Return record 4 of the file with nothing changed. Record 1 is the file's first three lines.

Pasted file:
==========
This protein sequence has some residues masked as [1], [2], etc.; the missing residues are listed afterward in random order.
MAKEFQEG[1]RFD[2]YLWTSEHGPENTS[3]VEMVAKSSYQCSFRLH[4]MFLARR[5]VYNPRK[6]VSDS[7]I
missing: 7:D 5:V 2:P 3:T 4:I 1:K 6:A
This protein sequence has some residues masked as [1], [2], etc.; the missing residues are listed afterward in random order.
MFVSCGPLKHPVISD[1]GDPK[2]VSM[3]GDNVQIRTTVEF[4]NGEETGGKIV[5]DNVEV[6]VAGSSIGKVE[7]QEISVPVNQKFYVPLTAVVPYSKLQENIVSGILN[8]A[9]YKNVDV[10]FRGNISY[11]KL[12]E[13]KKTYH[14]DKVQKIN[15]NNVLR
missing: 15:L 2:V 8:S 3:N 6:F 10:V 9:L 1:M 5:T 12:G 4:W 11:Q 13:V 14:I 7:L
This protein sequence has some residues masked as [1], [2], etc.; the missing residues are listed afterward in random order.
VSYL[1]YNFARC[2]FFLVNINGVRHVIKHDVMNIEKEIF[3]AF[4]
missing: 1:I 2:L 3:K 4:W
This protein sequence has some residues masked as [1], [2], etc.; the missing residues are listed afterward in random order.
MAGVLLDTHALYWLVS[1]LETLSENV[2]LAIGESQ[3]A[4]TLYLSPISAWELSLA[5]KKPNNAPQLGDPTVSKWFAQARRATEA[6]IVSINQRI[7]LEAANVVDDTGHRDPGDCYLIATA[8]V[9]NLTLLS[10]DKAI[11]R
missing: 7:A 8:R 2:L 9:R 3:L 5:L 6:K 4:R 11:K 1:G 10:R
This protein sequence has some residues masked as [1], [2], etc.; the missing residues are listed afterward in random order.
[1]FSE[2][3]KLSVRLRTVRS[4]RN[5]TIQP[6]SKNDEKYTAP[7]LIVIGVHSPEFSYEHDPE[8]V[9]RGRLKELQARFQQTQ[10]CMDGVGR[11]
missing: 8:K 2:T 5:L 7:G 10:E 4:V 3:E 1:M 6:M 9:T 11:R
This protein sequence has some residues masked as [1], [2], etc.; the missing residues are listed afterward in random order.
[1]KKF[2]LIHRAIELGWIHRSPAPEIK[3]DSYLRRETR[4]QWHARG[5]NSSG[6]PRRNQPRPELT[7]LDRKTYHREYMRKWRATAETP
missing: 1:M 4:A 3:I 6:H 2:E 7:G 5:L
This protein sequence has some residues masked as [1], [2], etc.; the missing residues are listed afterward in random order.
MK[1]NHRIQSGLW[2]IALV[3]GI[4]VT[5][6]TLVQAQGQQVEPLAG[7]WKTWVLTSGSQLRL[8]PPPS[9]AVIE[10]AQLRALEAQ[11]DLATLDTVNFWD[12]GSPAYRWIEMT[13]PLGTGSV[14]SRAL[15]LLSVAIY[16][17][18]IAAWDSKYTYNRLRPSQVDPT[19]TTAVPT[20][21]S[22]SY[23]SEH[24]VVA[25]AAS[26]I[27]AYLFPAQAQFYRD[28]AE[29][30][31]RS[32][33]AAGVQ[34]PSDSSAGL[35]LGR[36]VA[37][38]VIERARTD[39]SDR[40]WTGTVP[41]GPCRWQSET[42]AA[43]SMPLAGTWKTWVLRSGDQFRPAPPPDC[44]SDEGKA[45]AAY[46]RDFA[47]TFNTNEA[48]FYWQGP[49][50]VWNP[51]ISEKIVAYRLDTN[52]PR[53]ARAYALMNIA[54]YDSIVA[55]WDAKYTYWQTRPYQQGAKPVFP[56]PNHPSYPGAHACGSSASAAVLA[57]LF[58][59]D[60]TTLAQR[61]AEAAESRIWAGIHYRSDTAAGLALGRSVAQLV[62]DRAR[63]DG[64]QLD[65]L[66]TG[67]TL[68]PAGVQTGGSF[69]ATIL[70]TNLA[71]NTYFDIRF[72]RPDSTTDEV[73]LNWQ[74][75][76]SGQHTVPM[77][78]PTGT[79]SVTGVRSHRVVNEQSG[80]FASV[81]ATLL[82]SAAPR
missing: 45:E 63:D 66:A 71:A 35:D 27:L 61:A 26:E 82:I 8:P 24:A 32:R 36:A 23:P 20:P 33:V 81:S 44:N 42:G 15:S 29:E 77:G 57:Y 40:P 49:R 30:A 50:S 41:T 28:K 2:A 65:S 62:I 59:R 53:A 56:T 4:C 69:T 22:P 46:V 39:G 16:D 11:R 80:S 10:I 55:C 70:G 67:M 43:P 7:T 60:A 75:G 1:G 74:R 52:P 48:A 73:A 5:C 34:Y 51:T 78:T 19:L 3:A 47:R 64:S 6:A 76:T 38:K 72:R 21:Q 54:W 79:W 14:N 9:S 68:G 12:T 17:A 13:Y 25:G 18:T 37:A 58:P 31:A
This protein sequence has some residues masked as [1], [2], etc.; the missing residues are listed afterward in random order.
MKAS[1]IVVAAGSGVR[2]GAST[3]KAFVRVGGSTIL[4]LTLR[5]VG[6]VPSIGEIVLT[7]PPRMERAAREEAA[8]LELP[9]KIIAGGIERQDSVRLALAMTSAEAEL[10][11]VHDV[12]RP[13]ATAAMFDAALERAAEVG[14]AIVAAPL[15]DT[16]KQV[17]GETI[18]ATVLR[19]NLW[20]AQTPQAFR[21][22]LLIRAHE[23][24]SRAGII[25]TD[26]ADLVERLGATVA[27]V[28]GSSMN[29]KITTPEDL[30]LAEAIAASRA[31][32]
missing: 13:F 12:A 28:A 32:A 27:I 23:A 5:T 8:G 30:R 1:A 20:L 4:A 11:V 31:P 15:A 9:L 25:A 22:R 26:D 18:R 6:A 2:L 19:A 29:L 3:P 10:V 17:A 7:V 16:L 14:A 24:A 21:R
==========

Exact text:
This protein sequence has some residues masked as [1], [2], etc.; the missing residues are listed afterward in random order.
MAGVLLDTHALYWLVS[1]LETLSENV[2]LAIGESQ[3]A[4]TLYLSPISAWELSLA[5]KKPNNAPQLGDPTVSKWFAQARRATEA[6]IVSINQRI[7]LEAANVVDDTGHRDPGDCYLIATA[8]V[9]NLTLLS[10]DKAI[11]R
missing: 7:A 8:R 2:L 9:R 3:L 5:L 6:K 4:R 11:K 1:G 10:R